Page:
The BioImage Archive – example of an archive-type image data repository
Repositories provide long-term storage and access to published data, often in combination with minimun required metadata to make the data findable. There are many discipline-specific repositories for publishing scientific data as can be found using repository registries. However, some data may not be well-suited for any particular disciplinary repository, or the data type cannot be handled well by those repositories.
The BioImage Archive was implemented at the European Molecular Biology Laboratory – European Bioinformatics Institute (EMBL-EBI) at Hinxton, UK. As described by Ellenberg et al. (2018), it serves the need for a bioimaging-specific repository of the „data archive“ type, primarily ensuring the faithful storage, representation, and accessibility of the scientific record. The BioImage Archive accepts bioimaging data in general as long as the data belongs to a peer-reviewed publication. Pure data publications are not in the scope of the Bioimage Archive. Furthermore, the BioImage Archive does not accept patient-identifiable data.
For data submission, metadata are recommended
Data submitters can upload their data to the BioImage Archive after pre-formatting the data structure and annotating data with metadata. In principle, the BioImage Archive does not force submitters to curate their data extensively. A minimum set of metadata suffices, but it is strongly recommended that some minimal standardization is met. BIA encourages the use of the REMBI metadata standard annotation.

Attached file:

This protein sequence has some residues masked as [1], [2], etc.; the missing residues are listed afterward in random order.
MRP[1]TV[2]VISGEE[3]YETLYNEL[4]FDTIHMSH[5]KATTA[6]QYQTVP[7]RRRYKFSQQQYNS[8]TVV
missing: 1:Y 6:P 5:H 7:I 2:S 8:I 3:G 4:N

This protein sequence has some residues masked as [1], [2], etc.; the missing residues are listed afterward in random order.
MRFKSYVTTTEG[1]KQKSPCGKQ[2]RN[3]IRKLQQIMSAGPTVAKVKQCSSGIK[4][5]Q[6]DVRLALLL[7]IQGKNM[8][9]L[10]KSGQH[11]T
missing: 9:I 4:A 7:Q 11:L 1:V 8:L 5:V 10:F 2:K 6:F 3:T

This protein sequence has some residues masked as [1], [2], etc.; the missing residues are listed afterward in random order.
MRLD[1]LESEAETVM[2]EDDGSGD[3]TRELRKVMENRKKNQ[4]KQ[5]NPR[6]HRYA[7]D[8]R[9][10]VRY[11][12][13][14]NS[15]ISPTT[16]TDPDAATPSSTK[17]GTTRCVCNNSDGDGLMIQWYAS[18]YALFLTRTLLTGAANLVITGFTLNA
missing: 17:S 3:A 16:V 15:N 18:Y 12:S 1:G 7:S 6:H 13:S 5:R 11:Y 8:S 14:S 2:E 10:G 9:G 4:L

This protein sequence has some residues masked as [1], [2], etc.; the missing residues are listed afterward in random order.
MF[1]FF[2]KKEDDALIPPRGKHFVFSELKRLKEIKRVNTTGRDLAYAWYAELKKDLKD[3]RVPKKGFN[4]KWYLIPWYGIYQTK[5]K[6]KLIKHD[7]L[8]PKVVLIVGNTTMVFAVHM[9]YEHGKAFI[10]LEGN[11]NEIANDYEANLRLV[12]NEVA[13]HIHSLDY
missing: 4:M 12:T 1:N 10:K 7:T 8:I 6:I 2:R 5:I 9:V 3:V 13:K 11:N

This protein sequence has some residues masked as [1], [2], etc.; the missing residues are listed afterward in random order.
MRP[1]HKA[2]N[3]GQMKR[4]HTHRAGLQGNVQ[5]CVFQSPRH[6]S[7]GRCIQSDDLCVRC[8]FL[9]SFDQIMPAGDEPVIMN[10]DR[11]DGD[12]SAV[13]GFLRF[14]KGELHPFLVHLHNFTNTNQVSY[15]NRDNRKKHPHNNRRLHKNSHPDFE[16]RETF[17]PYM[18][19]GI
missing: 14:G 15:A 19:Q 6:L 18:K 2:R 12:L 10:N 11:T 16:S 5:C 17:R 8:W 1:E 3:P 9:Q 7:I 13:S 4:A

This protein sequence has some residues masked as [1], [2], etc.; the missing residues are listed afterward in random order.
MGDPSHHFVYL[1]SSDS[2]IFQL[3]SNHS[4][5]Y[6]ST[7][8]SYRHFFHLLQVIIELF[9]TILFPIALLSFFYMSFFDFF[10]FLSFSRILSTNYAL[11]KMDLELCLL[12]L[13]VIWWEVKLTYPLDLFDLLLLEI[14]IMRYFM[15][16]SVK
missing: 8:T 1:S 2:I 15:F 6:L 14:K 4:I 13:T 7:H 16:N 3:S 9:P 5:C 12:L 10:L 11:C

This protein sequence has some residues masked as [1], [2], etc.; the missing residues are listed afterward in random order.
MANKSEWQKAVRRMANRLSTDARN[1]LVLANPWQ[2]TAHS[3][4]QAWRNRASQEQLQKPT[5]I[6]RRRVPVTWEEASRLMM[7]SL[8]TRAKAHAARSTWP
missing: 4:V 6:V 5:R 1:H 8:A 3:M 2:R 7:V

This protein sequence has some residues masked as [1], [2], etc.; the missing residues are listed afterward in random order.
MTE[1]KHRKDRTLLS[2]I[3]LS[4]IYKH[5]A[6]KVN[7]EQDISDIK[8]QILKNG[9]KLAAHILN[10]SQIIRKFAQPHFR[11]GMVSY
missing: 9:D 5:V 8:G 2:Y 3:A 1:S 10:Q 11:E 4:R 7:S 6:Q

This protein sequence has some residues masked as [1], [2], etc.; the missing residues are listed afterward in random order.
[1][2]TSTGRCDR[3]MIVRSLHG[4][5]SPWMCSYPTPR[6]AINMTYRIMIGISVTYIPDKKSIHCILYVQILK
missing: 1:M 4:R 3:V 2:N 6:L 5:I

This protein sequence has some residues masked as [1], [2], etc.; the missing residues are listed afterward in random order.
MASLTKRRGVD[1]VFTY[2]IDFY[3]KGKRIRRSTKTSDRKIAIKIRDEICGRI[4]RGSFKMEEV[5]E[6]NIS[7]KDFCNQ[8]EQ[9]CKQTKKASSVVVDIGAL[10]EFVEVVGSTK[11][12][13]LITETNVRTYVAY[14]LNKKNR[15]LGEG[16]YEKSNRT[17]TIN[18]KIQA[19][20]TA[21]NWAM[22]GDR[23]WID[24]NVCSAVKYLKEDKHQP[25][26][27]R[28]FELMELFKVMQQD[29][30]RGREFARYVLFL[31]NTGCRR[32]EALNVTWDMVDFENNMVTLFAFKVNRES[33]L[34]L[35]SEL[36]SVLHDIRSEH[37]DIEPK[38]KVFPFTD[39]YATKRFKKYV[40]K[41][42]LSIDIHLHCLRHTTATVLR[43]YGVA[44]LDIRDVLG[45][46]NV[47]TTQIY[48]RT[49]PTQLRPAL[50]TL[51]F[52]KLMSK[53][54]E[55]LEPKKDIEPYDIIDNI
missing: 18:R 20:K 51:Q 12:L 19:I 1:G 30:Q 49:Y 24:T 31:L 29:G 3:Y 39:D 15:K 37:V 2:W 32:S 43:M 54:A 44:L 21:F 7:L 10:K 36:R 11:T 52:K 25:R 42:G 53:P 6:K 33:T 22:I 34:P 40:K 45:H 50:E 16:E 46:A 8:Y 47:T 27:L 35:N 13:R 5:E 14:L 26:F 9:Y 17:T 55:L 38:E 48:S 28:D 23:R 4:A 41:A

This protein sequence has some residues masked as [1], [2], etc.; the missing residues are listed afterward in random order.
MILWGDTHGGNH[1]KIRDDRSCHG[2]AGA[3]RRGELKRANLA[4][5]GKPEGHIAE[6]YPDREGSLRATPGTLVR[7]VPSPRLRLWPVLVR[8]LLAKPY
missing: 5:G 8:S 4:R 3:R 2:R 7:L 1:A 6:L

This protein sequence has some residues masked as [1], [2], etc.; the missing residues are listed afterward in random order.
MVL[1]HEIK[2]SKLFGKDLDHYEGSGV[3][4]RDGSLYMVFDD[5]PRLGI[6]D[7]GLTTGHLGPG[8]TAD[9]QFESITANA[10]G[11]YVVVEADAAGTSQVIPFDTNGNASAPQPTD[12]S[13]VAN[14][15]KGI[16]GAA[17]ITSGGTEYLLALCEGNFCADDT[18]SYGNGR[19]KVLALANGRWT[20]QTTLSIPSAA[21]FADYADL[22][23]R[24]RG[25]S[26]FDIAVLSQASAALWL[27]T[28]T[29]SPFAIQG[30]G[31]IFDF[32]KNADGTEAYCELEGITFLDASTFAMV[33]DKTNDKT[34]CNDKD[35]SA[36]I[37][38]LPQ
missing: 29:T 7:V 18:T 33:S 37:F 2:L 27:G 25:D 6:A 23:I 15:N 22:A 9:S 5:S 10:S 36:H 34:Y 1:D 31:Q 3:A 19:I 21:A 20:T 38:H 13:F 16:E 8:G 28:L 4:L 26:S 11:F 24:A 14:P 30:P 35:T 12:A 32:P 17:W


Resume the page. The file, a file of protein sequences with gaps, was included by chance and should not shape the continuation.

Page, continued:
Browsing, access, and reuse
Data in the BioImage Archive can be browsed through the web interface. However, it is typically required to download the data before it can be visualized. Information about the data license can be found at the bottom of the page. CC0 (public domain) is the preferred license by the repository. While this license allows reuse of the data without any legal constraints, the rules of good scientific practice should yet make it imperative for any secondary user to cite the original source appropriately, if (part of) the data is reused in a new study.
For more information, see: Hartley et al., 2022, J Mol Biol (free pre-print on BioRxiv)